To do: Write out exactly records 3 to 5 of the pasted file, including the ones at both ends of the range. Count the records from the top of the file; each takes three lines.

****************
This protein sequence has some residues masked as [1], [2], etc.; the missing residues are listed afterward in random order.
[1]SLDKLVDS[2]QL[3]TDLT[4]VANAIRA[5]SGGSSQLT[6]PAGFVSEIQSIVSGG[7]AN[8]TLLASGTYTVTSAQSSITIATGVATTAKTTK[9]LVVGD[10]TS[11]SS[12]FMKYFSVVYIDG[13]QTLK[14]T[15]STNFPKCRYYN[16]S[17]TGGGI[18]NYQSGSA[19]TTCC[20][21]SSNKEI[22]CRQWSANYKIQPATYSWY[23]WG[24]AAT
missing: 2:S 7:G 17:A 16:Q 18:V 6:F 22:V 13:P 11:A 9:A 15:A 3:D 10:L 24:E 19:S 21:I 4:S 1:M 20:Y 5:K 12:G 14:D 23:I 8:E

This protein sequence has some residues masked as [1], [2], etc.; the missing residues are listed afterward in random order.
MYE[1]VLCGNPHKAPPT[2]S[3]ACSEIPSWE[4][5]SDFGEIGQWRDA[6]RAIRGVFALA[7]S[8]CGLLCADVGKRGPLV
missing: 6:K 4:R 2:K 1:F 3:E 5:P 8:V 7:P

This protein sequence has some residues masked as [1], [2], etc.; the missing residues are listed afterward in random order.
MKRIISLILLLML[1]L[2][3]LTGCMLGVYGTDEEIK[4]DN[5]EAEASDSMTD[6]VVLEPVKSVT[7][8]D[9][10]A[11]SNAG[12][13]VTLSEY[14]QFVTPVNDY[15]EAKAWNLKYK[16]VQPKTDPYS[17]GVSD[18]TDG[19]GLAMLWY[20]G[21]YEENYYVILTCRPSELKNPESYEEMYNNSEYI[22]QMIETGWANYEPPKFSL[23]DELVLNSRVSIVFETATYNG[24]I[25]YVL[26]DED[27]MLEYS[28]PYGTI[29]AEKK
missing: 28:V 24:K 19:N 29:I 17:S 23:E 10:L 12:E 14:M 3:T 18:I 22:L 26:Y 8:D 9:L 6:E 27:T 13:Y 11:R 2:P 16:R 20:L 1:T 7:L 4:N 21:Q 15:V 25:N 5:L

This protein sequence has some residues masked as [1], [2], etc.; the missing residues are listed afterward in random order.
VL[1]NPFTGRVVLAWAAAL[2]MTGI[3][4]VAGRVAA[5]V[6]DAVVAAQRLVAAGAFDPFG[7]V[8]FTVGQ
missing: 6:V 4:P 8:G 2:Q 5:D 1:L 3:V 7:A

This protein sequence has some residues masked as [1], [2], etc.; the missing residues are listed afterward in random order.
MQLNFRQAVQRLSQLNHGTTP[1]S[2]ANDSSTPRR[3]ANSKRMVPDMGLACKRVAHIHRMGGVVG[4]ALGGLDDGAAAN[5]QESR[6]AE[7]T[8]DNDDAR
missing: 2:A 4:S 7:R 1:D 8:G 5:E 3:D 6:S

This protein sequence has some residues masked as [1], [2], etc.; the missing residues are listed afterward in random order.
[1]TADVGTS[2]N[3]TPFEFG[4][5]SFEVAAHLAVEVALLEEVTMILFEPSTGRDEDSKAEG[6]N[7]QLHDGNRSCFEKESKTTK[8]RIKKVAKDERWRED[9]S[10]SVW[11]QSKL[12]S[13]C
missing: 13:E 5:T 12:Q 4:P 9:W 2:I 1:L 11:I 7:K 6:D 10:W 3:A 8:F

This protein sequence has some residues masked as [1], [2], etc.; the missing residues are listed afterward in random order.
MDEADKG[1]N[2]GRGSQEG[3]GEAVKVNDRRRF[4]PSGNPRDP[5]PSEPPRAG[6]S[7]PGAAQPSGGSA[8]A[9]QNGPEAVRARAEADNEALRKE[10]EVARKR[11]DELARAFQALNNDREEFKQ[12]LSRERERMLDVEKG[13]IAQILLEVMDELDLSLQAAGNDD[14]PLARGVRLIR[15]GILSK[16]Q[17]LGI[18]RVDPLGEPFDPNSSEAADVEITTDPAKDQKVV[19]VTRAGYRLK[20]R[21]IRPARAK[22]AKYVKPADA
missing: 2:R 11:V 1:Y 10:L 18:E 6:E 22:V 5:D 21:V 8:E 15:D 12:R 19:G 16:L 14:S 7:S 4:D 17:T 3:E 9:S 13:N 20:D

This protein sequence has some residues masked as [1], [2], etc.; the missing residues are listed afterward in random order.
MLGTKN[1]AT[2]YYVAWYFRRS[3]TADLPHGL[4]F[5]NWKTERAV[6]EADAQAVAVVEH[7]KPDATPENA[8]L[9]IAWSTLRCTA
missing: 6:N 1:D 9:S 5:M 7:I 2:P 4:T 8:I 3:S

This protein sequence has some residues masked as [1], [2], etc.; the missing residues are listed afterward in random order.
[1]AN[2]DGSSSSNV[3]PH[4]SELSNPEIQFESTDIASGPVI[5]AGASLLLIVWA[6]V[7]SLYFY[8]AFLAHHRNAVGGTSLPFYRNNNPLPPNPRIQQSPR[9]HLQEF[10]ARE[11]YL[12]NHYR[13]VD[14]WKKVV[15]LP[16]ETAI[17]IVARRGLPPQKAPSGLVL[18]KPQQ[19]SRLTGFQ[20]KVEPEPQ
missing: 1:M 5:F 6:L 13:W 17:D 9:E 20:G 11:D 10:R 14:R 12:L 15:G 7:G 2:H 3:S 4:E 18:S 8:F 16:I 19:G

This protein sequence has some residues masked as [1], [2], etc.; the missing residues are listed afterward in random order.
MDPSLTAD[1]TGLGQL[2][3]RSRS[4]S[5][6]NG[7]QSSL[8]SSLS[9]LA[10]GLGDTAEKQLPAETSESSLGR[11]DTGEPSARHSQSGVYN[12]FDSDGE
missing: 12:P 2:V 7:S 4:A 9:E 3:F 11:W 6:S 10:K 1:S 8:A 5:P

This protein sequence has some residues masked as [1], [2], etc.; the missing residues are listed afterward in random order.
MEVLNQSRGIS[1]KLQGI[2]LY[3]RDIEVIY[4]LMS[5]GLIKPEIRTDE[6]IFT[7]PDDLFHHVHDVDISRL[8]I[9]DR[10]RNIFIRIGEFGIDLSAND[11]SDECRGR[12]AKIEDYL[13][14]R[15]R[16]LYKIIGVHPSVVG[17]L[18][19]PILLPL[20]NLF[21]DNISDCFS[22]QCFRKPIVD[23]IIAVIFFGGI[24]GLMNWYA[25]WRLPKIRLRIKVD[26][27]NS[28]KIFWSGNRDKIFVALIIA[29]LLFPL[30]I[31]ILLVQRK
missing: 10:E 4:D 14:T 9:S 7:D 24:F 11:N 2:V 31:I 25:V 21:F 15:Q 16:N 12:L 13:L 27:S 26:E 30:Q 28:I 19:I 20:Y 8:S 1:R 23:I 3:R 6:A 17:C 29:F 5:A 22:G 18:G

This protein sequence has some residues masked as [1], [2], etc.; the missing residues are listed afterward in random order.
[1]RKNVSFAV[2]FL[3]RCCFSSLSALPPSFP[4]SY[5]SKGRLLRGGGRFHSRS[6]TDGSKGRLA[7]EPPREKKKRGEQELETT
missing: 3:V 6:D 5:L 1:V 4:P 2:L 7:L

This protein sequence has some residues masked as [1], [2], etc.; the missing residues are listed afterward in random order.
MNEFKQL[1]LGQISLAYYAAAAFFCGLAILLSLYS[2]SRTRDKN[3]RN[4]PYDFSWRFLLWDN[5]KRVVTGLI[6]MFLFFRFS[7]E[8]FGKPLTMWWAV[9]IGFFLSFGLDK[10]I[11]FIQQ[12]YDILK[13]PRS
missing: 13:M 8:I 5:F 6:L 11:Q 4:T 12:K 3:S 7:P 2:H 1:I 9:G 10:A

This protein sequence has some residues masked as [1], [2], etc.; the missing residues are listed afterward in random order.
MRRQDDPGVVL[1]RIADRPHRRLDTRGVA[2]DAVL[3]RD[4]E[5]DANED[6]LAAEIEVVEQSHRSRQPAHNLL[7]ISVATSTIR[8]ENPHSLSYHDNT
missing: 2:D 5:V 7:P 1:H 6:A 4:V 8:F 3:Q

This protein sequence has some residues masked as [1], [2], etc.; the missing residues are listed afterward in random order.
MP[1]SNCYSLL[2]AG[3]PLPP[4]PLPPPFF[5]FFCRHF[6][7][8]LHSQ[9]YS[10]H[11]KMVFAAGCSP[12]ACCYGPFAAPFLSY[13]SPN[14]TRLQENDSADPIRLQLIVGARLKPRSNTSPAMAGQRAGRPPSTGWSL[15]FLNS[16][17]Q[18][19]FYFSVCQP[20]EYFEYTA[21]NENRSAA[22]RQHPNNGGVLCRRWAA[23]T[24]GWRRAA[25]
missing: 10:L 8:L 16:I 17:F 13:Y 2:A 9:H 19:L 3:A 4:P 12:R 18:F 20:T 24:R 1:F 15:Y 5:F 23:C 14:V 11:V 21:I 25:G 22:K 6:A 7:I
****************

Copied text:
This protein sequence has some residues masked as [1], [2], etc.; the missing residues are listed afterward in random order.
MKRIISLILLLML[1]L[2][3]LTGCMLGVYGTDEEIK[4]DN[5]EAEASDSMTD[6]VVLEPVKSVT[7][8]D[9][10]A[11]SNAG[12][13]VTLSEY[14]QFVTPVNDY[15]EAKAWNLKYK[16]VQPKTDPYS[17]GVSD[18]TDG[19]GLAMLWY[20]G[21]YEENYYVILTCRPSELKNPESYEEMYNNSEYI[22]QMIETGWANYEPPKFSL[23]DELVLNSRVSIVFETATYNG[24]I[25]YVL[26]DED[27]MLEYS[28]PYGTI[29]AEKK
missing: 28:V 24:K 19:N 29:I 17:S 23:E 10:L 12:E 14:M 3:T 18:I 22:L 26:Y 8:D 9:L 6:E 27:T 13:Y 11:R 2:P 16:R 20:L 1:T 7:L 4:N 21:Q 15:V 25:N 5:L

This protein sequence has some residues masked as [1], [2], etc.; the missing residues are listed afterward in random order.
VL[1]NPFTGRVVLAWAAAL[2]MTGI[3][4]VAGRVAA[5]V[6]DAVVAAQRLVAAGAFDPFG[7]V[8]FTVGQ
missing: 6:V 4:P 8:G 2:Q 5:D 1:L 3:V 7:A

This protein sequence has some residues masked as [1], [2], etc.; the missing residues are listed afterward in random order.
MQLNFRQAVQRLSQLNHGTTP[1]S[2]ANDSSTPRR[3]ANSKRMVPDMGLACKRVAHIHRMGGVVG[4]ALGGLDDGAAAN[5]QESR[6]AE[7]T[8]DNDDAR
missing: 2:A 4:S 7:R 1:D 8:G 5:E 3:D 6:S